It is an almost guaranteed certainty for a law officer: Encountering a person having a mental crisis.
“Whether it be substance abuse, mental health or the combination. … It’s commonplace enough that there’s not a deputy on patrol that’s been on patrol any length of time that hasn’t gone on these calls,” said Sgt. Stephen Wilbanks of the Hall County Sheriff’s Office.
The results of those encounters can vary, but they often end with a person in jail, which has become a “de facto mental health facility” as a result, Wilbanks said.
“Incarceration is not always the answer,” he said.
Wilbanks said law enforcement agencies have had to face a reckoning with authoritarian approaches to situations that require a better type of crisis intervention, which requires officers to learn a new set of skills that often rely on a calm demeanor instead of a show of force.
“If you’re having a crisis, the last thing you want is for sirens to be blaring and for everyone in the whole neighborhood to know something is happening. You want it to be as calm as possible. You don’t want to create more havoc,” said Sherry Franklin, who is the vice president for Hall County’s chapter of the National Alliance on Mental Illness.
When conducting training, Franklin passes out cards and asks officers to put them in their wallets. In bright colors and no bigger than a credit card, the cards hold vital information on how to respond to incidents involving people suffering from mental illness.
For example, on a yellow card labeled “Communicating with Someone in Crisis Who Has a Psychiatric Illness,” the first few tips are to slow down, give them space, be calm and speak slowly and softly.
The training available varies from an 8-hour training session to a more intensive weeklong course.
The Hall County Sheriff’s Office serves as a host agency for crisis intervention team training, meaning it provides event space and registration support.
Wilbanks said there are a few dozen deputies who have already gone through the training.
“We would like to, of course, put all of our staff through it, but given the logistics of this — we’re a host agency and guaranteed a minimum number of seats — it may take some time. Our priority is on first responders and those deputies who are most likely to come into contact with individuals in crisis,” which would include patrol, special operations and warrants divisions, Wilbanks said.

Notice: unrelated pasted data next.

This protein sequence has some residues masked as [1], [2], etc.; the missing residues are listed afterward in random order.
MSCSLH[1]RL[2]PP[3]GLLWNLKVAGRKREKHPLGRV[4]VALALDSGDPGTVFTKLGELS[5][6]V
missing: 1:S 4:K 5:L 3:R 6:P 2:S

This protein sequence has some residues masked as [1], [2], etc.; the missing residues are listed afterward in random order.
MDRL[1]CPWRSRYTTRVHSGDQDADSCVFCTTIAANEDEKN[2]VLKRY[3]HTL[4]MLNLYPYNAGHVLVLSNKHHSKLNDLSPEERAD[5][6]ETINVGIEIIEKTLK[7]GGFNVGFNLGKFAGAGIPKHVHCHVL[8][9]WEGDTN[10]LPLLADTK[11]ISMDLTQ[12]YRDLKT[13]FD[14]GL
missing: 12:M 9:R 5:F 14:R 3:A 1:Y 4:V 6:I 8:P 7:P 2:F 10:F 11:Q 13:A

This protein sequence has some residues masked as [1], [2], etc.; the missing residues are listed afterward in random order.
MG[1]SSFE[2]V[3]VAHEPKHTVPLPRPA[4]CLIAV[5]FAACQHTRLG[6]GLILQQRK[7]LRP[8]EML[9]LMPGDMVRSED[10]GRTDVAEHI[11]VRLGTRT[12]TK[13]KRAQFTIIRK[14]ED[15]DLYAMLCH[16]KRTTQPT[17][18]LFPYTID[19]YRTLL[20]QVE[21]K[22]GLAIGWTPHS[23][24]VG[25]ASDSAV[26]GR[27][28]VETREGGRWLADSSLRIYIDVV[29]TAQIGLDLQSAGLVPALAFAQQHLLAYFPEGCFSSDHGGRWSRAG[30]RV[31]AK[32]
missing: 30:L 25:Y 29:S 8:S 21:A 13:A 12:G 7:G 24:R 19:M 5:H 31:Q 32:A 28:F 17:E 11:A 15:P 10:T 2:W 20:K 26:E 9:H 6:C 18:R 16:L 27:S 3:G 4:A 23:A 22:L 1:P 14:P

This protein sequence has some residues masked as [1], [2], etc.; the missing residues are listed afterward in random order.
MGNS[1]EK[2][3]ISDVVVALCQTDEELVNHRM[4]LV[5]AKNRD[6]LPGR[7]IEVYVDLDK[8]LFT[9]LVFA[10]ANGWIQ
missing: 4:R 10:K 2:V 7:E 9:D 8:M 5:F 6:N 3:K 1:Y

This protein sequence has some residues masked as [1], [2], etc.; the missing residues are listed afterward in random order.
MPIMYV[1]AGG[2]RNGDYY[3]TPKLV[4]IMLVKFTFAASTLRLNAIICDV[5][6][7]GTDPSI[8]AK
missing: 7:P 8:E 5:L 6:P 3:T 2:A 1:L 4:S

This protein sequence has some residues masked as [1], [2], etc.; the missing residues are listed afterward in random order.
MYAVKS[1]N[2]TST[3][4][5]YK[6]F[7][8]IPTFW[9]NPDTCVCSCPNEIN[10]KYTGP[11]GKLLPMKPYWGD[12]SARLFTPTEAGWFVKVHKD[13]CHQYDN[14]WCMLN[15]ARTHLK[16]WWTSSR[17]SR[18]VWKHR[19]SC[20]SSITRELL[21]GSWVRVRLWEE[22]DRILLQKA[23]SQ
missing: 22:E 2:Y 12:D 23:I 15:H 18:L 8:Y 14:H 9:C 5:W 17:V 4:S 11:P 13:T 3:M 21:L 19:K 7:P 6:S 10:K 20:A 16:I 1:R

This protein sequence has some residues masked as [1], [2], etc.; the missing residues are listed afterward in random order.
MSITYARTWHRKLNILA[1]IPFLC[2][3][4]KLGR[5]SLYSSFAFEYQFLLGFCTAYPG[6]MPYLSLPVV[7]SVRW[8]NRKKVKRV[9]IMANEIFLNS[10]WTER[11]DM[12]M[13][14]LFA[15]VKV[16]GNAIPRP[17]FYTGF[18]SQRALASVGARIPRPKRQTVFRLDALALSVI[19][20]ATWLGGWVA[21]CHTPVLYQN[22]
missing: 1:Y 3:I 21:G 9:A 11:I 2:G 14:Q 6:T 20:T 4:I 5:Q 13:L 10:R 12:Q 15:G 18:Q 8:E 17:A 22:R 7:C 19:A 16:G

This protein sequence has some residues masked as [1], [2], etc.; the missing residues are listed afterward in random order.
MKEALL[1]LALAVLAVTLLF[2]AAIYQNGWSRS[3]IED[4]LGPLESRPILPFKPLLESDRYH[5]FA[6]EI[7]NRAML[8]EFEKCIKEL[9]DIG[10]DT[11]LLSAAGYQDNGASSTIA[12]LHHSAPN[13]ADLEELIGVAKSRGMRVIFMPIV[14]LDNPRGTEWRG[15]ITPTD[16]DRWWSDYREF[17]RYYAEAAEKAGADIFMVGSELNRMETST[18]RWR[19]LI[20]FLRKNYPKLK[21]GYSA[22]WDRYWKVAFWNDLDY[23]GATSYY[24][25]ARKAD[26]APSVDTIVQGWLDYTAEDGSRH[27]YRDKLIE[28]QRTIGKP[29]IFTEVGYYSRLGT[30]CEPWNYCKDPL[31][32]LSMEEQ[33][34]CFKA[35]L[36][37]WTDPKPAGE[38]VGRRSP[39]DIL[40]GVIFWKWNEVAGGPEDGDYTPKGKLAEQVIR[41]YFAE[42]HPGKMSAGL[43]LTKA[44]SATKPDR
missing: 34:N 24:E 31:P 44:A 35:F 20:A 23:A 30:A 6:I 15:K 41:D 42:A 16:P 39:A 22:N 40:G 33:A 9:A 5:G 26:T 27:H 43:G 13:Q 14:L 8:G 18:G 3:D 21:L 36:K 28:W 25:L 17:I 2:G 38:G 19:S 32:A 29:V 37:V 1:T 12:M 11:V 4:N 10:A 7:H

Upon becoming Gainesville police chief, Jay Parrish said mental health awareness and training would be one of his main goals.
“The Gainesville Police Department is committed to finding alternative solutions to addressing the needs of those suffering mental illness and those in moments of crisis. We are striving to get 100% of our officers (crisis intervention team) trained and 100% of our total staff trained in mental health awareness,” Parrish wrote in a statement. “We are working with numerous non-profits, public and private agencies to address collaborative community efforts to create an effective, holistic plan for crisis management and addressing the mentally ill. We feel strongly that we will make substantial steps toward meeting these goals and rolling out new programs in 2020,” Parrish wrote.
Cpl. Jessica Van said a little more than a third of Gainesville Police officers have gone through the training, which is run through the Georgia Public Safety Training Center in collaboration with the Department of Behavioral Health and Developmental Disabilities and the National Alliance on Mental Health.
Though the 40-hour course has received high marks from the officers who have gone through it, Wilbanks said it can create a “strain on manpower” and minimum staffing to have an officer in training for a week.
The alternative has been the eight-hour mental health first aid course. Region 2 training coordinator Darin Rice said the shorter course can give officers some of the mental health awareness training to be able to respond in the field and get people in crisis to the resources they need.
“(With) the eight-hour courses, we’re probably going to be more successful in cycling through all of our first responders and getting those guys through that. The 40-hour course is great and we want them to do that, but with staffing issues what they are, we’re seeing better success in terms of enrollment with the eight-hour (course),” Wilbanks said.
Rice said the 40-hour course provides an in-depth look at individual mental illnesses and disorders and the signs and symptoms to look for. The main diagnoses discussed include schizophrenia, bipolar disorder, post-traumatic stress disorder, personality disorders and mood disorders.
Rice said the course is “a great tool to have to supplement the training that they already have.”
“It can take their communication skills and their human-interaction skills to the next level, especially when we go into the de-escalation part of the 40-hour week training,” Rice said.
The course begins with a day-and-a-half learning about different mental health diagnoses before site visits to local emergency receiving facilities and state psychiatric hospitals.
Rice said the visits allow the officers to be “totally immersed with interactions with mental illness and different diagnoses.”
The rest of the course focuses on de-escalation through role-playing scenarios.
When an officer encounters a situation requiring this training, Rice said the officer should not rush their questions and allow the person time to process.
“As far as a call itself, try to keep everything there at the scene — as best as they can — calm,” he said.
That may include turning off the lights and sirens once at the scene to take away different stimuli.
“You’re removing that clutter from the concentration between the officers and the people they are dealing with,” he said.
The next mental health first aid eight-hour course will be Dec. 17 or Dec. 19 and will be hosted by Hall County.